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McGee Defends UE3 in Epic, Silicon Knights Battle
McGee Defends UE3 in Epic, Silicon Knights Battle
August 19, 2008 | By Leigh Alexander

August 19, 2008 | By Leigh Alexander
More: Console/PC

As the release date for Silicon Knights' Too Human fast approaches, American McGee is defending Epic's Unreal Engine 3, which lies at the core of an ongoing legal battle between Silicon Knights and Epic.

McGee, designer of Alice, Bad Day LA and, most recently, the pictured Grimm episodic series on GameTap (which he built using UE3), is weighing in on his blog about allegations by Silicon Knights that Epic failed to provide them with a complete engine.

His defense of Unreal Engine 3 is sparked by Denis Dyack's recent comments to the UK-based Develop magazine that Epic "failed to provide a working game engine" to Silicon Knights.

Silicon Knights later used its own technology to develop Too Human, and then filed suit against Epic, claiming that the engine company "...intentionally and wrongfully has used the fees from [Unreal Engine 3] licenses to launch its own game to widespread commercial success while simultaneously sabotaging efforts by Silicon Knights and others to develop their own video games."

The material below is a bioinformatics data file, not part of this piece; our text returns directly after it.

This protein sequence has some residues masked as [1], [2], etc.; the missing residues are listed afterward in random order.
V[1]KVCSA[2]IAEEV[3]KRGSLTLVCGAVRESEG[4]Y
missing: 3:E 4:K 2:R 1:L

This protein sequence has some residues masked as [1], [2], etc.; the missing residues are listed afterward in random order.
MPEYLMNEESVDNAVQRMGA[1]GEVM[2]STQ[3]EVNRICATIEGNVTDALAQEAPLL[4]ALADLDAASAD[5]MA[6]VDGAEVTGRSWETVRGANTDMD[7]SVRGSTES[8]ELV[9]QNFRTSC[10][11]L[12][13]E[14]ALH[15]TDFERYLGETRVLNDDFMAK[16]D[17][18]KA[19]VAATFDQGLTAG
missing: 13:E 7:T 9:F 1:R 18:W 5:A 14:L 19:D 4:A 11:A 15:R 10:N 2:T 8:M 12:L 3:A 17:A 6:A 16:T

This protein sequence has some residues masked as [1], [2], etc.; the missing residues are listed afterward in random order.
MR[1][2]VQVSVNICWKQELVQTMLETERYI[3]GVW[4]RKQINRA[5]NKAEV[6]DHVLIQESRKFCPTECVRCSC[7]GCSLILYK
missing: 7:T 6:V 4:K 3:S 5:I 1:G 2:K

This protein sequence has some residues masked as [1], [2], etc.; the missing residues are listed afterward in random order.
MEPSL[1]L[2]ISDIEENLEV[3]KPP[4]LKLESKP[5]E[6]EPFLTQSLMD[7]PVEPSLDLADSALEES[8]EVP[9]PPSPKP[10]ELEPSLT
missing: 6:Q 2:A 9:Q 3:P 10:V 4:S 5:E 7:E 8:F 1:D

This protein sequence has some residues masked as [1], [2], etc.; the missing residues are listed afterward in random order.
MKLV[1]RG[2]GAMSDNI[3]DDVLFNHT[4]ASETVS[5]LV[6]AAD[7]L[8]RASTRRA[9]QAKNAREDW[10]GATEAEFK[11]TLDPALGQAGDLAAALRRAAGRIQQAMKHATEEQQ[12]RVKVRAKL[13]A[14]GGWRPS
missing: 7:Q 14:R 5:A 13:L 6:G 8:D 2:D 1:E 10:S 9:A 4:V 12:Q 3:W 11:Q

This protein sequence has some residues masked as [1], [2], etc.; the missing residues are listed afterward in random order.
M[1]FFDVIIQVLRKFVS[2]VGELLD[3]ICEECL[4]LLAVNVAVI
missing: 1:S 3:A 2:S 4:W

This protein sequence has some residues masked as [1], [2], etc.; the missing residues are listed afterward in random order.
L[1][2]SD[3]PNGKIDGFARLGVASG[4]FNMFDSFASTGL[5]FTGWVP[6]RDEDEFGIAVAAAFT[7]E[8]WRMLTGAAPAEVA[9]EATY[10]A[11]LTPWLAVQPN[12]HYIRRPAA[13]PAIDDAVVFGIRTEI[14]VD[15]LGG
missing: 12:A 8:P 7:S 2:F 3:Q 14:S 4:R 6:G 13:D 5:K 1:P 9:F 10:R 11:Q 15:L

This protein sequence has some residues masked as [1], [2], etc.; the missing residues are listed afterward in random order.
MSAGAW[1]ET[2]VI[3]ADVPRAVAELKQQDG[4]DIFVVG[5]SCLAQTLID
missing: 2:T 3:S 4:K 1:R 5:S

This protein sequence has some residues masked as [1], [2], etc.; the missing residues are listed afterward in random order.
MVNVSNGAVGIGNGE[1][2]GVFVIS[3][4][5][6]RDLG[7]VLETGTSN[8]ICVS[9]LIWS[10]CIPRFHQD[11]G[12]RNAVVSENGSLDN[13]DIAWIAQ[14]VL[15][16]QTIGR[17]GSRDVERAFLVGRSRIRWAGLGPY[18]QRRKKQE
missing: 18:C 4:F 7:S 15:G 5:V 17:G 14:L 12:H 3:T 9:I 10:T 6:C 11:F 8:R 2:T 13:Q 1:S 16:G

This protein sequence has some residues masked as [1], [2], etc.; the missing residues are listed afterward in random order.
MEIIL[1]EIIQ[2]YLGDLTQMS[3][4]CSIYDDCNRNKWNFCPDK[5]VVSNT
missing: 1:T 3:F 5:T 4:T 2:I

"Having used UE3 to build Grimm and spent considerable time in the past working with Id’s tools, I’ve followed this story with amazement," says McGee. "To expect a licensed engine, fresh out of the box, would require no modification or improvements to achieve development goals on a new title is ludicrous."

Continues McGee, "But to build an entirely new engine as an alternative to improving an existing one - sounds a bit unreasonable. And to build that new engine inside 1 year, then ship a title with it? Now things are starting to sound surreal."

Looking forward to seeing how things play out, McGee concludes, "My guess is that there’s more than a little UE3 still in Too Human."

For their part, Silicon Knights' original lawsuit claims that: "Progress on the Silicon Knights’ Engine continues to date and, at this time, the Silicon Knights Engine is completely independent of Epic’s Engine and certainly derives no benefit from the unworkable source code provided by Epic."

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